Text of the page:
This is the time of year when the butterflies in my stomach start to flutter and the anxiety of whether I am “up” for playing another year of Past Masters lacrosse begins to consume me. For me, these are not the lazy days of summer. I only have one week left to prepare for the annual Lake Placid lacrosse tournament that takes place the first week in August. The tournament is now in its 28th year and this year’s event in upstate New York is rapidly approaching.
I have a lot of work to do to sharpen my stick skills and see if my legs still carry me forward. The feet don’t move as quickly these days and my two surgical hips have clearly slowed me down. I also wonder whether I still have the mental toughness to aggressively seek out a ground ball, ride herd on one of the defensemen or come barreling around the 6 feet X 6 feet lacrosse cage and score that goal knowing I will be crashed to the ground.
My wife has gotten used to this lacrosse-related angst, and is wont to remind me, “Once you get there you’ll be fine and get right back into the action. Just don’t come back with any broken limbs!”
You might ask what this all about since playing a sport like lacrosse, with its body contact, hard stick checks and scramble for ground balls, is not what most folks in their right mind do at the age of 67. True, one of the unique things about our generation is its focus — some would say obsession — on exercise and physical fitness. Myriad articles have been written about the importance of physical exercise as we age. The general guideline for older adults aged 65 and over is to undertake 150 minutes (two and a half hours) of moderate aerobic activity a week. Of course, for the average sane person, this involves cycling, walking, swimming, yoga, Pilates, mild weightlifting or splurging on your own personal trainer — but lacrosse at this age?
Organized sports for older adults, however, are no laughing matter. The National Senior Games, an Olympic style event for athletes over fifty, are held every two years. In 2017, 10,500 older athletes representing all 50 states competed in 20 sports from badminton and bowling to golf, horseshoes, pickleball and volleyball. You can also find adult leagues and races in the city in basketball, hockey, soccer, rugby, swimming and track and field but you would be hard pressed to find enough competitive outlets dedicated to the over-fifty crowd.
For many years, I hadn’t thought about lacrosse nor picked up a stick until I discovered that there was a nascent adult league run by an old friend and fellow “laxer.” He invited me join his masters team (which was then 45 years of age and up even though I was in my early 50s at the time) in Lake Placid. I was worried I would not be good enough to play again nor be accepted by my teammates despite my stellar lacrosse reputation during college. I didn’t want to embarrass myself. However, that first year I managed to score a goal and assist on several others. I was hooked.
Every summer since then, I have been making the trek to Lake Placid. As we continued to age and desired to keep playing, the tournament organizers kept increasing the five-year age range. There is now a 60+ division that supersedes any masters-level group. There is even an added exhibition game for those 65 and over. Talk about watching lacrosse in slow motion!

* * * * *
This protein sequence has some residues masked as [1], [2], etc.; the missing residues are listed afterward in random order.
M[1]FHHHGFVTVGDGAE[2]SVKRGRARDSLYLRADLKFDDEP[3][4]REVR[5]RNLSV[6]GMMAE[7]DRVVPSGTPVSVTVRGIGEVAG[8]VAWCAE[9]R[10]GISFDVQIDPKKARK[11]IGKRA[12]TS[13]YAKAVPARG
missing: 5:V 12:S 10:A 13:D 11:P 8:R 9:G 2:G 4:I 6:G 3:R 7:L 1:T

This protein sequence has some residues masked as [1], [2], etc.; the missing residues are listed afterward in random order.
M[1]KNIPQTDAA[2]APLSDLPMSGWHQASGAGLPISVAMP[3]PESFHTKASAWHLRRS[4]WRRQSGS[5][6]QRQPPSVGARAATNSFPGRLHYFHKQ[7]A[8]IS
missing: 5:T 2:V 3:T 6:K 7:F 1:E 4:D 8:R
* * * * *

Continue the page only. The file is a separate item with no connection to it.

The tournament organizers didn’t know what to call our old-man bracket but decided on naming the division “Past Masters.” There are nine teams in the division which translates into over 200 “geezers” playing in this age range. One team has a 77 year-old goalie. The strongest teams have the most players who just meet the age bracket threshold. When you are 67, it’s a challenge to play against those just turning 60 this year.
My team is called the Ultra Legends. With names like the Gray Eagles, Grateful Undead, Cloudsplitters and USA Stars, the Past Masters group is quite a collection of characters. While some guys enjoy golf outings, Past Masters lacrosse is my idea of male bonding. Last year, we tied for the championship with the perennial champs, Cloudsplitters. (Luckily for us the championship game was rained out.)
The camaraderie (win or lose) and after-game tailgating where the beer, chips and embellished stories of old lacrosse feats flow (I’m good for only one Coors Light) make it all worth it.
Lacrosse hasn’t been my only athletic passion. I was a competitive athlete in my younger years and have remained physically active my entire life. I now swim a mile twice a week; do 40 minutes of an elliptical workout combined with an hour of weight training at least another two days a week.
In my late fifties, I decided I wanted to try my hand at open water swims in the Hudson River and joined a masters swim club to obtain a qualifying time as well as to train. I was enticed by the irrational lure of jumping into the Hudson — flotsam notwithstanding. The club has a range of swimmers from those who were top-flight collegiate competitors in their heyday to run-of-the-mill recreational swimmers like me. There are not many swimmers over the age of sixty-five. Over the years, I have swum under the Brooklyn Bridge, around Governor’s Island and survived a 10K swim from Pier 59 to the Dyckman Street Marina past the Little Red Lighthouse by the GW Bridge.
But nothing gets the competitive juices flowing like donning my helmet, putting on the arm pads and gloves, and yelling “Go Legends” before the opening face-off. I can’t wait to get back on the field with the likes of JohnyMo, TC, Wilbur, Whitey, Dom, Ricer, Matty, and the rest of the crew. I know the limbs will be sore by the end of the weekend — but nothing a good ice pack can’t alleviate. Let’s just hope I come back in one piece. There will soon be another tournament to prepare for and I am not throwing in the towel yet.